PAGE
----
Weekly Roundup #1
Welcome to the first of our charity digital weekly roundups.
This is for anyone who's interested in what's happening in the world of charity digital, but are too time-crunched to scour the internet themselves.
A couple of weeks ago, Lloyds released its annual Charity digital Index which measures the adoption of technology within charities. If you haven't already had a chance to download it, it's essential reading for charity leadership or for anyone involved or interested in technology. We will be doing an in-depth article on the report once we've had a chance to digest it a bit further, but there are just a couple of key stats that are worth mentioning at this point.
The first is about ensuring that we are inclusive in all we do. The report uses the government Essential digital skills framework for measuring the use of technical skills and their adoption. This is the set of skills that they define as “the digital skills adults need to safely benefit from, participate in and contribute to the digital world.” The worrying statistic is that “45% of charity leaders do not see digital as relevant to their organisation”. With such a lack of recognition, are organisations going to invest in skills which, as well as improving their organisation, allow their workers and stakeholders to develop skills allowing them to better contribute to modern society. We need to make sure we do all we can to reduce the divide between those who have developed these digital skills and those who, as yet, haven 't.
The second set of statistics measures the impact of increased digital adoption. According to the report, efficiency is significantly improved, they quote that “Charities are saving 23% of their working week through digital channels. This equates to 415 hours per year”. Another figure is that charities with better skills are more likely to increase revenue, around 1.5 times more likely to increase revenue. There is clear evidence that continuing to develop your organisation digitally will improve its outlook for the future.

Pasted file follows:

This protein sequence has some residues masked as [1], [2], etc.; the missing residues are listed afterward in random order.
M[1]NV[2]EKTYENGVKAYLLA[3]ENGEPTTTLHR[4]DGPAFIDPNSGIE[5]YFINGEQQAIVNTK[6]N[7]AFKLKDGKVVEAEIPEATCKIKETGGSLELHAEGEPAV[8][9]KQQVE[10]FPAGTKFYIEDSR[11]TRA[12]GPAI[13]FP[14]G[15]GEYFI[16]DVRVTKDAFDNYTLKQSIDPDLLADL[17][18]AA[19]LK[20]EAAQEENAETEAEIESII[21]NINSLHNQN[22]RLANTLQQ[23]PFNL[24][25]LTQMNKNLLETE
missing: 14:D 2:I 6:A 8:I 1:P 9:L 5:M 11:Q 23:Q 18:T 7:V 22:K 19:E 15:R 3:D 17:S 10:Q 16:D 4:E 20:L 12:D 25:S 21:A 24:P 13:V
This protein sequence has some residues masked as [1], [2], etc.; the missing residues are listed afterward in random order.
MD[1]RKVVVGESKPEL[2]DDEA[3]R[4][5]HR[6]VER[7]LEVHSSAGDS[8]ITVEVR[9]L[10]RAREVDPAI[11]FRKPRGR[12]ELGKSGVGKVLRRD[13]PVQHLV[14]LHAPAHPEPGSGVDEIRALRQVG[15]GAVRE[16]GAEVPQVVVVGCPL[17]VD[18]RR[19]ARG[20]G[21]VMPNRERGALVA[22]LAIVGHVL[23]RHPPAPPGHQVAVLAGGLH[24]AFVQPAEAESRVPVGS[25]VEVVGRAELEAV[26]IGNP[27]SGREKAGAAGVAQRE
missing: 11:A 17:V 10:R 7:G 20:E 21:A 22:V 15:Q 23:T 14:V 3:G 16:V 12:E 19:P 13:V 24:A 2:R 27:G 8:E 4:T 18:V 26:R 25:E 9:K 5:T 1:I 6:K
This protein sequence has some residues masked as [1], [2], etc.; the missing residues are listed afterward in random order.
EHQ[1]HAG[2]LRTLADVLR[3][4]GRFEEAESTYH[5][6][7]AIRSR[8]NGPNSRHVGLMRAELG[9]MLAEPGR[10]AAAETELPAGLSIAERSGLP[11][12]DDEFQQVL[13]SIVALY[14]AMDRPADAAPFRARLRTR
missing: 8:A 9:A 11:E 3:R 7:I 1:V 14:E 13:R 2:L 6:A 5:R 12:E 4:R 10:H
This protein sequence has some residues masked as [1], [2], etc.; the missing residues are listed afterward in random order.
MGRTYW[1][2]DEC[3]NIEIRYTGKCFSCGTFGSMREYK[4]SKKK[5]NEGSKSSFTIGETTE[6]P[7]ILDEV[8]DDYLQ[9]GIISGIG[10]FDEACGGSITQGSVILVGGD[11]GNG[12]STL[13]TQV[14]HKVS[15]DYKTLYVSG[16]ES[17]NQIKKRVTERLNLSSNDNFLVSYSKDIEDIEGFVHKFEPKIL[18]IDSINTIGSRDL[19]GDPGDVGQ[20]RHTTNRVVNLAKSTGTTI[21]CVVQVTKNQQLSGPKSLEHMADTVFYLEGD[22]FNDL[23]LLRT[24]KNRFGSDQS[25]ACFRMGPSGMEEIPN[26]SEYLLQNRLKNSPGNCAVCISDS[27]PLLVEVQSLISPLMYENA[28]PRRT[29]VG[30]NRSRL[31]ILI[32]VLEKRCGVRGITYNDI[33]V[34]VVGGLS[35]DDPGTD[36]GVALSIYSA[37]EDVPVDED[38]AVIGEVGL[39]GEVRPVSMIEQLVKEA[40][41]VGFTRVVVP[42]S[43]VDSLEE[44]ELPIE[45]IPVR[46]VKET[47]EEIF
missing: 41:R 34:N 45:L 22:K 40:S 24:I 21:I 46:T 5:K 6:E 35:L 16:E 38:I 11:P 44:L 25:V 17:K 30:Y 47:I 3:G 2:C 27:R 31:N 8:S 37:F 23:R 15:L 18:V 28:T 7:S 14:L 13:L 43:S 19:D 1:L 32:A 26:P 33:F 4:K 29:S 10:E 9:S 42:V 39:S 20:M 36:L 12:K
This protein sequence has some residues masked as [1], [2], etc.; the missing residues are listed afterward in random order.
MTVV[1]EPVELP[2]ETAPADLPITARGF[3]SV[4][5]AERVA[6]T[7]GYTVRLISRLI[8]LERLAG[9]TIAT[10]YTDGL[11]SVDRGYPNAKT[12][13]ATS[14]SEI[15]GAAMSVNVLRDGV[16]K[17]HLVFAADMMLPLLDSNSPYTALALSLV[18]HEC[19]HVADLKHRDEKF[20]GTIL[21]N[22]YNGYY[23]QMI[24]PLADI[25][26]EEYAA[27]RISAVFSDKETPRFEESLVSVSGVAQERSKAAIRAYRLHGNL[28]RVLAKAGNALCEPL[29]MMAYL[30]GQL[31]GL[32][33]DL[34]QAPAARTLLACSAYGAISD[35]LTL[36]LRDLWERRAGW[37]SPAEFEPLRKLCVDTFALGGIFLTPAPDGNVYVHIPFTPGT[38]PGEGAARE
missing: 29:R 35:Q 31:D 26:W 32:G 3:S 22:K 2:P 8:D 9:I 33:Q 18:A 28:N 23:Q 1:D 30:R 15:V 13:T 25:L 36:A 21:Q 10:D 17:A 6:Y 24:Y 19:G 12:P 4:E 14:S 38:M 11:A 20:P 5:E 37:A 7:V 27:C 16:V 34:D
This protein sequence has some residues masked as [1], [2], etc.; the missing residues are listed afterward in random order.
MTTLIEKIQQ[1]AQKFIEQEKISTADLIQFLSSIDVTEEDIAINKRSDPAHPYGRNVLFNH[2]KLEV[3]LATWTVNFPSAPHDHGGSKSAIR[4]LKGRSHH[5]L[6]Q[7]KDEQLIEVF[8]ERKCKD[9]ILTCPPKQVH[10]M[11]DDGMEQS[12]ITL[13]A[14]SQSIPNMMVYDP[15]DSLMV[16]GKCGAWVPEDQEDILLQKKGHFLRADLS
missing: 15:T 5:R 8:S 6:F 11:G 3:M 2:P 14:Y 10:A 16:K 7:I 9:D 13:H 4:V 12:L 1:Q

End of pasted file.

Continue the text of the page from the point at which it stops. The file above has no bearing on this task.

Moving onto something which has been available for quite a while, but I'm always surprised about the number of organisations that aren't aware or don't make the most use of it, and that's the Google Ad grants for non-profits. This gives you the equivalent of 10,000 dollars in free google ads which you can use in your campaigns.
Something which might come as a bit of a surprise in a digital round-up is the pop-up store that Action for Children has opened this Christmas in Convent Garden. The reason for the mention? Well, it's their collaboration with Cap Gemini, who has developed a machine-learning algorithm to help perfect find their perfect gift donation. It all works by gauging your reaction to images and using these to determine your perfect donation.
It might seem like a bit of a novelty, but it does start to signal a clear move to a far more targeted interaction with donors. If potential donors can be categorised and profiled earlier on in the donation journey, with content completely customised to their situation, the effectiveness of digital marketing will be increased significantly.
And don't forget that if you need any more information, or would like help transforming your organisation through the use of digital, we can be contacted through the link below.
Neil CullenFounder & Managing Director of Energise Technology
Neil is passionate about using technology to improve organisations and help them meet the needs of stakeholders and end-users.